• The Text tab is helpful if you spend much time typing. It in- cludes a list of symbol and text substitutions your Mac per- forms, which lets you do things like type (r) and have it auto- matically show up as ®. Even better, you can add your own substitutions. Click the + button below the list to add whatever text you want substituted and what you want it replaced with; make sure the checkbox to its left is turned on, and your Mac should make that fix automatically from then on. This won’t work in every application, but in the supported ones, text sub- stitutions can save you a lot of effort. The Text tab also lets you adjust how OS X checks spelling (the default is automatic by language, but you can have it check everything for French even if your Mac is using English). The Word Break setting affects how words are selected when you double-click on a word, and two drop-down menus let you customize how double and single quotes are formatted. The Region tab (which, before Mountain Lion, was called the Format tab) lets you control the format of the date, time, and numbers on your machine; pick which currency symbol to use; and choose between US (imperial) and metric units of meas- urement. On the Input Sources tab, the “Input source” list lets you select the language you want to type in. You can choose anything from Afghan Dari to Welsh, which can mean a lot of scrolling. To speed things up, use the search box below the list to find the language you are after. You can choose as many languages as you like and switch among them using the flag menu extra that appears in your menu bar automatically when you select multiple languages. So you don’t have to spend all day chang- ing languages, you can assign the languages globally or locally, respectively, using the radio buttons labeled “Use the same one in all documents” and “Allow a different one for each docu- ment.” Turning on “Show Input menu in menu bar” adds a multicolor flag to the otherwise grayscale menu bar. If you check the box labeled Keyboard & Character Viewer (at the top of the list of Preference Pane Rundown | 127 www.it-ebooks.info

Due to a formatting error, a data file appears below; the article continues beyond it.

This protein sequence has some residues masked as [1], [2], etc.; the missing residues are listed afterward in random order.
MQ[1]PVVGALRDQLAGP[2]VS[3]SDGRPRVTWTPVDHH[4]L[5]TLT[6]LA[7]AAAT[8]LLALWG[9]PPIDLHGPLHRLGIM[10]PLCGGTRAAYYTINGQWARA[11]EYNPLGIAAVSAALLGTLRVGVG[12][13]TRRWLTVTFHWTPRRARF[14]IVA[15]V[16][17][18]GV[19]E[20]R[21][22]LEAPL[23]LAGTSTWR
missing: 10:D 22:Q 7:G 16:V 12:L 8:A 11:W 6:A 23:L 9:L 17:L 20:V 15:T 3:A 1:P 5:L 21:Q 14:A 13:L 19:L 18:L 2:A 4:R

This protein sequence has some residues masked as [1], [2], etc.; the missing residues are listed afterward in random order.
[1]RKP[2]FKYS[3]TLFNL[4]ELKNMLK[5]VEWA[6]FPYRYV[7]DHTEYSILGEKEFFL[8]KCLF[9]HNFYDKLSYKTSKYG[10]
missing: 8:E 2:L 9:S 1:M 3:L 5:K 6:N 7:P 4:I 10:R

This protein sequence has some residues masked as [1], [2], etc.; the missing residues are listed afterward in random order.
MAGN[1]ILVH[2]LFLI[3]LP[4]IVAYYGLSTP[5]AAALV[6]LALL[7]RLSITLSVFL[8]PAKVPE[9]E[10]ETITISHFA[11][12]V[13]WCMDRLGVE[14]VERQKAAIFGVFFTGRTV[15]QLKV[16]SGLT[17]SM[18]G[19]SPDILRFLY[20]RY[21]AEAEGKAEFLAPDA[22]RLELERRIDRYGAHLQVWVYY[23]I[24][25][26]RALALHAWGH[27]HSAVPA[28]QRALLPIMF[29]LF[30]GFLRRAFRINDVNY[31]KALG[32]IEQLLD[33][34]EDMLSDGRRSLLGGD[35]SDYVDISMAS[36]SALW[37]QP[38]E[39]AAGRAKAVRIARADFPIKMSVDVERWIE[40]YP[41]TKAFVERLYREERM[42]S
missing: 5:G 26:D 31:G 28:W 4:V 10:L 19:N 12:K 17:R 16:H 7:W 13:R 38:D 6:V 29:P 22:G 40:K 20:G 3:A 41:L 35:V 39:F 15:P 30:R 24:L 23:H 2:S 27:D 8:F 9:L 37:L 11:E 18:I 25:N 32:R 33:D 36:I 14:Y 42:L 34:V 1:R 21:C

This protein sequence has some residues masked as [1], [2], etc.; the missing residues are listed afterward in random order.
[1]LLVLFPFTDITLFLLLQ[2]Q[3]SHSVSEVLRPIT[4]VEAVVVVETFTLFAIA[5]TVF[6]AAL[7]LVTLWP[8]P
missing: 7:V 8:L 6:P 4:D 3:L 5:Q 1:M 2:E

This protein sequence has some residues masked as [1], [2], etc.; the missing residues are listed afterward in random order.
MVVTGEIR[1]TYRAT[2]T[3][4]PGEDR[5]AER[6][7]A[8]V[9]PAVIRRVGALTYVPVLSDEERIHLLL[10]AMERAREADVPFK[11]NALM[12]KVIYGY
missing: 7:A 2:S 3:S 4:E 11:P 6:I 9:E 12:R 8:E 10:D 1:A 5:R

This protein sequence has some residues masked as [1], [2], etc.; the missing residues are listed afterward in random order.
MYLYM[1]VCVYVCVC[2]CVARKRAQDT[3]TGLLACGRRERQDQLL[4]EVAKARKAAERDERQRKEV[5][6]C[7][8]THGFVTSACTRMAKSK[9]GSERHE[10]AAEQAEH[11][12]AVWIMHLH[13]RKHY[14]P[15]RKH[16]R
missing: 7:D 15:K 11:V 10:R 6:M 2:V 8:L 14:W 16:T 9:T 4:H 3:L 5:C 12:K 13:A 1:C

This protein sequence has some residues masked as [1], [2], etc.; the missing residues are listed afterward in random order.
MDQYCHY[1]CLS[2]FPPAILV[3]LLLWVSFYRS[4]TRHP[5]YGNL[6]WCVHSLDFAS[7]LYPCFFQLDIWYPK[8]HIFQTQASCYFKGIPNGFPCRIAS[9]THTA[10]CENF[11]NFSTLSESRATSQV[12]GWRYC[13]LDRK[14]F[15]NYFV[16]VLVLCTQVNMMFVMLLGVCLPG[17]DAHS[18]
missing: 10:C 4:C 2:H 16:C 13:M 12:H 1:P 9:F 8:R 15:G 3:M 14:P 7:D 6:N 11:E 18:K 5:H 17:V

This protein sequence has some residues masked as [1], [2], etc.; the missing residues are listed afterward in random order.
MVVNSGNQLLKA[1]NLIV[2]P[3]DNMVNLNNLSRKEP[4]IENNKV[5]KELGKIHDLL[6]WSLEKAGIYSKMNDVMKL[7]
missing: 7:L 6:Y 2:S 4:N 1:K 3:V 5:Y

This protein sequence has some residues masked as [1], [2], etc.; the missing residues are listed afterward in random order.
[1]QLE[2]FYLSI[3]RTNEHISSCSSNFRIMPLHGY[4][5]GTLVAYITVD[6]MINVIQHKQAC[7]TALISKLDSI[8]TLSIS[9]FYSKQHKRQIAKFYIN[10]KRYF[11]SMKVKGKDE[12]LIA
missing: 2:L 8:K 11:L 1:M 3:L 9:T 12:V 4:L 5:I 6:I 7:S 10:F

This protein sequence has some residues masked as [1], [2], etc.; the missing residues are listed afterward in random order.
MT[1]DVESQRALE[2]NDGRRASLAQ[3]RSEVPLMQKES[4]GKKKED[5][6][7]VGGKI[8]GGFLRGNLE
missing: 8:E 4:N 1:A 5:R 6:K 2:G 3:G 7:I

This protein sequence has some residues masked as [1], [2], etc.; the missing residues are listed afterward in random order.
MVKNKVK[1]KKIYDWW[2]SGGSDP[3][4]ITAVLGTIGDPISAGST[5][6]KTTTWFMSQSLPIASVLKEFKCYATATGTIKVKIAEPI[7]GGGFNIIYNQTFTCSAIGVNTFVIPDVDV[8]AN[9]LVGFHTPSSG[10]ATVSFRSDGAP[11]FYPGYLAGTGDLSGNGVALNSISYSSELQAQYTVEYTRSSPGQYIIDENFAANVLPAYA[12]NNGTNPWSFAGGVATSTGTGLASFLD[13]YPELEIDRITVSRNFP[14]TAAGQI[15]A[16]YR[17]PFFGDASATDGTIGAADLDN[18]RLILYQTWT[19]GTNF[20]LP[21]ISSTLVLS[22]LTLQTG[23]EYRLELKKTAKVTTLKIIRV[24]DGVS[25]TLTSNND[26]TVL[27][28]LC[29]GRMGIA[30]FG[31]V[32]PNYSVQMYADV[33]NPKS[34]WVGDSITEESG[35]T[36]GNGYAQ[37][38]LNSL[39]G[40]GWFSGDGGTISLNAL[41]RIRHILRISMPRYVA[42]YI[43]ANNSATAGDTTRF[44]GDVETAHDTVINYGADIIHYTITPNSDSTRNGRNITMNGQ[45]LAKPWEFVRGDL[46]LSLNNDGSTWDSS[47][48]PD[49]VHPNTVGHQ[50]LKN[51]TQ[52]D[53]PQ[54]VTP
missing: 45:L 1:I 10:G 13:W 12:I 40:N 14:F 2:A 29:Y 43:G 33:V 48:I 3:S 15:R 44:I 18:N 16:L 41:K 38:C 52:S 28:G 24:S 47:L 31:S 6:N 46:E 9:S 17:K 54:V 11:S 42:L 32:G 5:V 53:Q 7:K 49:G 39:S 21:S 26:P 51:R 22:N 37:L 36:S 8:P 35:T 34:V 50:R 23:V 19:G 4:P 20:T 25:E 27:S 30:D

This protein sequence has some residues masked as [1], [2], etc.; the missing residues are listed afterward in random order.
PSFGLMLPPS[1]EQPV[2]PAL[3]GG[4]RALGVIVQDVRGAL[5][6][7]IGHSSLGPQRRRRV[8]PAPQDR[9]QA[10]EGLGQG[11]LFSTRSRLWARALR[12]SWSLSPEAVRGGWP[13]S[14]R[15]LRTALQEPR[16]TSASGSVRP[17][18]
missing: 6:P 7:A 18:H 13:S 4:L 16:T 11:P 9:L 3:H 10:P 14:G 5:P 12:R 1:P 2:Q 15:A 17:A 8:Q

• input sources), you’ll be able to launch the Character Viewer and Keyboard Viewer from the menu bar. Security & Privacy The Security & Privacy pane looks like the one included with previous versions of OS X, but Mountain Lion has brought some substantial changes you might miss if you don’t scruti- nize the pane. The biggest changes are on the General and Pri- vacy tabs. On the General tab, you can invoke Apple’s new Gatekeeper technology, and the Privacy tab lets you control which apps know where you are. Even if these new features of this pane aren’t of interest to you, spending a little time in the Security & Privacy preference pane is a wise investment of time. Five minutes in this pane can make you much safer, your data more inaccessible, and your location known only to you. Or, if it is your wish, you can use this pane to leave your Mac completely unprotected. The following sec- tions explain what’s on each of the pane’s tabs. General tab If you want to spend 30 seconds making your Mac much safer, the General tab is the place to visit. The first option on this tab is “Require password ___ after sleep or screen saver begins,” which lets you fill in that blank with “immediately” or a dura- tion you select from the pop up menu. This makes it so that anyone who wants to use your computer has to enter a pass- word if the screensaver has started or if your Mac has been asleep. This requires more typing on your part, but it’s likely worth the inconvenience, especially if you’re using your Mac in a public setting. Not requiring a password lets anyone who walks by shake your mouse and start poking around. So unless you log out every time you’re away from your Mac for more than 30 seconds, seriously consider enabling this option. The rest of the options on the General tab are for administra- tors only. You can click the lock in the pane’s lower left and 128 | Chapter 5: System Preferences www.it-ebooks.info